Isn't pressure and heat two sides of the same coin?
But yea, I was thinking ceviche as well. Maybe honey? Are you trying to prepare foods, kill microbes, or denature proteins?
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Re: Cooking without heat

Postby dudiobugtron » Fri Nov 02, 2012 9:57 pm UTC

I wonder if you could use freezing to achieve a similar result? Obviously you could kill many microbes with it (and affect moisture content?), but could you freeze something enough to affect the proteins?
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Re: Cooking without heat

Postby Goemon » Sun Nov 04, 2012 3:51 pm UTC

dudiobugtron wrote:
Xenomortis wrote:The last is still heating; the radiation doesn't do much other than serve as a means of heating.


Doesn't pressurisation just do the same thing?


How much temperature rise would one expect from pressurizing a (mostly) solid? The amount of work done (pressure * change in volume) couldn't be enough to "cook" meat?
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Re: Cooking without heat

Postby qetzal » Sun Nov 04, 2012 7:19 pm UTC

Just freezing won't do much to denature proteins, but repeatedly freezing and thawing will. Though that mainly comes up for purified proteins in solution. I'm not sure how much it would affect proteins in something like a piece of chicken breast.

Other ways to denature proteins in a lab include ionic detergents (e.g. sodium dodecyl sulfate - SDS), and concentrated chaotropic salts (e.g. urea or guanidine hydrochloride). Again, I don't know how well any of those would work on a chicken tender, and I wouldn't care to eat meat soaked in any of those anyway.
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Re: Cooking without heat

Postby Xenomortis » Sun Nov 04, 2012 11:59 pm UTC

Goemon wrote:
dudiobugtron wrote:
Xenomortis wrote:The last is still heating; the radiation doesn't do much other than serve as a means of heating.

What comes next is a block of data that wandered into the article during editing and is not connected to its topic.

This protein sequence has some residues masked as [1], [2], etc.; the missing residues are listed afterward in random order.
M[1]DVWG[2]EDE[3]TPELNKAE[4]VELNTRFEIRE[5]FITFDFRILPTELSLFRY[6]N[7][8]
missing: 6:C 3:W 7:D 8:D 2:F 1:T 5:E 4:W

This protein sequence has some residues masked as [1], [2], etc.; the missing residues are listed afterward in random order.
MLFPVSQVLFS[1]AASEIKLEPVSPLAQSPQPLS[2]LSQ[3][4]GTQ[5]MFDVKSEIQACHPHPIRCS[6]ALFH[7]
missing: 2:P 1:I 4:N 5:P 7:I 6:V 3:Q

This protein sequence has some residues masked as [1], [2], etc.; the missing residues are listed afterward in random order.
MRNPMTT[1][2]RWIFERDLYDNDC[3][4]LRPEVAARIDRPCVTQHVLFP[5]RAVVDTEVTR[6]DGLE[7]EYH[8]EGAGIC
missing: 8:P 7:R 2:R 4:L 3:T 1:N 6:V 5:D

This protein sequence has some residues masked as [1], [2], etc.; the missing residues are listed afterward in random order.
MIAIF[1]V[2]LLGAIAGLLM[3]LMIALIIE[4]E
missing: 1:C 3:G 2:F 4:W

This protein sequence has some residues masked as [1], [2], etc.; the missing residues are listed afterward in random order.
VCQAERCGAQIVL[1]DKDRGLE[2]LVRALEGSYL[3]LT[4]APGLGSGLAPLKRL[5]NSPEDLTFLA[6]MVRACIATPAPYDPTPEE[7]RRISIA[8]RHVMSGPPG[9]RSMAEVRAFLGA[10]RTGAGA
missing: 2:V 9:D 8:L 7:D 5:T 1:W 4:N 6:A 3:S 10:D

Doesn't pressurisation just do the same thing?


How much temperature rise would one expect from pressurizing a (mostly) solid? The amount of work done (pressure * change in volume) couldn't be enough to "cook" meat?


You heat the gas surrounding it (air).
Alternatively, consider the work done when deforming solid bodies (although I don't think this is very suitable as a means of heating food).
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Re: Cooking without heat

Postby screen317 » Mon Nov 05, 2012 3:14 am UTC

Goemon wrote:
dudiobugtron wrote:How much temperature rise would one expect from pressurizing a (mostly) solid? The amount of work done (pressure * change in volume) couldn't be enough to "cook" meat?
Meat is squishy though!
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Re: Cooking without heat

Postby poxic » Mon Nov 05, 2012 3:28 am UTC

It's also mostly water, which doesn't compress easily (~1,000 atmospheres to compress by 10% according to Yahoo Answers). Not sure how that would affect things.
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Re: Cooking without heat

Postby thoughtfully » Mon Nov 05, 2012 3:03 pm UTC

qetzal wrote:I wouldn't care to eat meat soaked in any of those anyway.

At least you didn't mention lye. Not that I would ever touch the stuff either, but it's on the table a few times a year for those in my family with appropriately inclined tastes.